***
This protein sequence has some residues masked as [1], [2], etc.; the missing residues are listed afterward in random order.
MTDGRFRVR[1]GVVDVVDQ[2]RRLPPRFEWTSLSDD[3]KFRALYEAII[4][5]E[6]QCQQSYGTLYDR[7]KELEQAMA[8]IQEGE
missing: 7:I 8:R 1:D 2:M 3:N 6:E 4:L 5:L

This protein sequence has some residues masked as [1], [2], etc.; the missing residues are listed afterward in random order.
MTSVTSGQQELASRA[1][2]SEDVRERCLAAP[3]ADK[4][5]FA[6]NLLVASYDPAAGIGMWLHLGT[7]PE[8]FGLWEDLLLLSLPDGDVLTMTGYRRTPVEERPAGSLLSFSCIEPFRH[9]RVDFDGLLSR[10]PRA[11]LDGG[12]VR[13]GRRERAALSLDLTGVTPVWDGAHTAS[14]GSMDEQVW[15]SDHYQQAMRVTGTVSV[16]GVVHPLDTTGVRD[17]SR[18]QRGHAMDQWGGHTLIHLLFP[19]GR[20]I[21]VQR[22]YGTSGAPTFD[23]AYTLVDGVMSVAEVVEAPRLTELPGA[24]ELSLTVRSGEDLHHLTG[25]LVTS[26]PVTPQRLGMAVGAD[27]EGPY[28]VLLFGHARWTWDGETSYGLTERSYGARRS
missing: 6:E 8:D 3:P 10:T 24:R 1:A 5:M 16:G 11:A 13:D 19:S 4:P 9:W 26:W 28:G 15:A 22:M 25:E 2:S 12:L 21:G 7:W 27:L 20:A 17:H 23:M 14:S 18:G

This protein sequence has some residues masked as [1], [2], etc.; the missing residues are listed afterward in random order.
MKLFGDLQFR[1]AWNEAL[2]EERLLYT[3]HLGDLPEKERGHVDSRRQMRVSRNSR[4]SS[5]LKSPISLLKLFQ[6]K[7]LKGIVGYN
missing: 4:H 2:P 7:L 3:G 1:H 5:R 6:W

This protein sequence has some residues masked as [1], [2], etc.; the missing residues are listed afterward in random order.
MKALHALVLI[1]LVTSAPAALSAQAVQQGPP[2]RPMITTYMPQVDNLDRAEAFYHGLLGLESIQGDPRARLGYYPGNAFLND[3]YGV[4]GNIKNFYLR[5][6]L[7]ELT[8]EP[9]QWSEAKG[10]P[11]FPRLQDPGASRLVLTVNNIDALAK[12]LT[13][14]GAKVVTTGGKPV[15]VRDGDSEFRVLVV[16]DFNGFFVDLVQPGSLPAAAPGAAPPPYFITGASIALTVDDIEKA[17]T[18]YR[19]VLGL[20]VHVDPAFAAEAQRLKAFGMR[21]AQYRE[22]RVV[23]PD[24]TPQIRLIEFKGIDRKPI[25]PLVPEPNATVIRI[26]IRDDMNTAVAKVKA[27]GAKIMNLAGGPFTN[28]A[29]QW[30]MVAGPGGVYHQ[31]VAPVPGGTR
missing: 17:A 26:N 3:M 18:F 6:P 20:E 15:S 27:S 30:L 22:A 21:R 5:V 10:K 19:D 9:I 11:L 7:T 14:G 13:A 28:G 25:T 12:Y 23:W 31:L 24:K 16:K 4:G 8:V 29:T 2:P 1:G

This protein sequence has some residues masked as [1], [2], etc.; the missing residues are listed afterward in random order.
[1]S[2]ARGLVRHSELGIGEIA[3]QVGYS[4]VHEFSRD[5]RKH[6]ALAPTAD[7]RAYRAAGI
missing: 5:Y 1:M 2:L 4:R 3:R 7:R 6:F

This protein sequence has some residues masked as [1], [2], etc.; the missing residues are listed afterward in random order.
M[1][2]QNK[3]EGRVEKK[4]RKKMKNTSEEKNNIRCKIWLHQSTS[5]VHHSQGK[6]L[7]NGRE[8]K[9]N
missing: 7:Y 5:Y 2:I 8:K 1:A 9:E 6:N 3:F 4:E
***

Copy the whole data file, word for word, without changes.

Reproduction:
This protein sequence has some residues masked as [1], [2], etc.; the missing residues are listed afterward in random order.
MTDGRFRVR[1]GVVDVVDQ[2]RRLPPRFEWTSLSDD[3]KFRALYEAII[4][5]E[6]QCQQSYGTLYDR[7]KELEQAMA[8]IQEGE
missing: 7:I 8:R 1:D 2:M 3:N 6:E 4:L 5:L

This protein sequence has some residues masked as [1], [2], etc.; the missing residues are listed afterward in random order.
MTSVTSGQQELASRA[1][2]SEDVRERCLAAP[3]ADK[4][5]FA[6]NLLVASYDPAAGIGMWLHLGT[7]PE[8]FGLWEDLLLLSLPDGDVLTMTGYRRTPVEERPAGSLLSFSCIEPFRH[9]RVDFDGLLSR[10]PRA[11]LDGG[12]VR[13]GRRERAALSLDLTGVTPVWDGAHTAS[14]GSMDEQVW[15]SDHYQQAMRVTGTVSV[16]GVVHPLDTTGVRD[17]SR[18]QRGHAMDQWGGHTLIHLLFP[19]GR[20]I[21]VQR[22]YGTSGAPTFD[23]AYTLVDGVMSVAEVVEAPRLTELPGA[24]ELSLTVRSGEDLHHLTG[25]LVTS[26]PVTPQRLGMAVGAD[27]EGPY[28]VLLFGHARWTWDGETSYGLTERSYGARRS
missing: 6:E 8:D 3:P 10:T 24:R 1:A 5:M 16:G 11:A 13:D 19:S 4:P 9:W 26:W 28:G 15:A 22:M 25:E 2:S 12:L 21:G 7:W 27:L 20:A 17:H 23:M 14:S 18:G

This protein sequence has some residues masked as [1], [2], etc.; the missing residues are listed afterward in random order.
MKLFGDLQFR[1]AWNEAL[2]EERLLYT[3]HLGDLPEKERGHVDSRRQMRVSRNSR[4]SS[5]LKSPISLLKLFQ[6]K[7]LKGIVGYN
missing: 4:H 2:P 7:L 3:G 1:H 5:R 6:W

This protein sequence has some residues masked as [1], [2], etc.; the missing residues are listed afterward in random order.
MKALHALVLI[1]LVTSAPAALSAQAVQQGPP[2]RPMITTYMPQVDNLDRAEAFYHGLLGLESIQGDPRARLGYYPGNAFLND[3]YGV[4]GNIKNFYLR[5][6]L[7]ELT[8]EP[9]QWSEAKG[10]P[11]FPRLQDPGASRLVLTVNNIDALAK[12]LT[13][14]GAKVVTTGGKPV[15]VRDGDSEFRVLVV[16]DFNGFFVDLVQPGSLPAAAPGAAPPPYFITGASIALTVDDIEKA[17]T[18]YR[19]VLGL[20]VHVDPAFAAEAQRLKAFGMR[21]AQYRE[22]RVV[23]PD[24]TPQIRLIEFKGIDRKPI[25]PLVPEPNATVIRI[26]IRDDMNTAVAKVKA[27]GAKIMNLAGGPFTN[28]A[29]QW[30]MVAGPGGVYHQ[31]VAPVPGGTR
missing: 17:A 26:N 3:M 18:F 6:P 20:E 15:S 27:S 30:L 22:A 21:R 5:V 10:K 19:D 9:I 11:L 7:T 14:G 13:A 28:G 25:T 12:Y 23:W 31:L 24:K 16:K 4:G 8:V 29:T 2:P 1:G

This protein sequence has some residues masked as [1], [2], etc.; the missing residues are listed afterward in random order.
[1]S[2]ARGLVRHSELGIGEIA[3]QVGYS[4]VHEFSRD[5]RKH[6]ALAPTAD[7]RAYRAAGI
missing: 5:Y 1:M 2:L 4:R 3:R 7:R 6:F

This protein sequence has some residues masked as [1], [2], etc.; the missing residues are listed afterward in random order.
M[1][2]QNK[3]EGRVEKK[4]RKKMKNTSEEKNNIRCKIWLHQSTS[5]VHHSQGK[6]L[7]NGRE[8]K[9]N
missing: 7:Y 5:Y 2:I 8:K 1:A 9:E 6:N 3:F 4:E